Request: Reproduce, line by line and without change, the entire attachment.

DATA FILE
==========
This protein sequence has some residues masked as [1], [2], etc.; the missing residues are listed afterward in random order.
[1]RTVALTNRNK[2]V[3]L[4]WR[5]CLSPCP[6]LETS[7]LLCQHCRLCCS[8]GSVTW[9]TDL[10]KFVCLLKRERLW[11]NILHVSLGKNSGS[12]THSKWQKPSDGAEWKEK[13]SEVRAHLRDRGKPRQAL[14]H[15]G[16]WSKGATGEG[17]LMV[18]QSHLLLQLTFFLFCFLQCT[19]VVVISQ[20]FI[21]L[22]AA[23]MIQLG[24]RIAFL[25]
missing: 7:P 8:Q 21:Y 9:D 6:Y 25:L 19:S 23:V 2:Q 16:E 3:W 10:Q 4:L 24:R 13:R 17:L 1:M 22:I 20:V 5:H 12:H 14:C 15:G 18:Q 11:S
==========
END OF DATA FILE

This protein sequence has some residues masked as [1], [2], etc.; the missing residues are listed afterward in random order.
[1]RTVALTNRNK[2]V[3]L[4]WR[5]CLSPCP[6]LETS[7]LLCQHCRLCCS[8]GSVTW[9]TDL[10]KFVCLLKRERLW[11]NILHVSLGKNSGS[12]THSKWQKPSDGAEWKEK[13]SEVRAHLRDRGKPRQAL[14]H[15]G[16]WSKGATGEG[17]LMV[18]QSHLLLQLTFFLFCFLQCT[19]VVVISQ[20]FI[21]L[22]AA[23]MIQLG[24]RIAFL[25]
missing: 7:P 8:Q 21:Y 9:D 6:Y 25:L 19:S 23:V 2:Q 16:E 3:W 10:Q 4:L 24:R 13:R 17:L 1:M 22:I 20:V 5:H 12:H 14:C 15:G 18:Q 11:S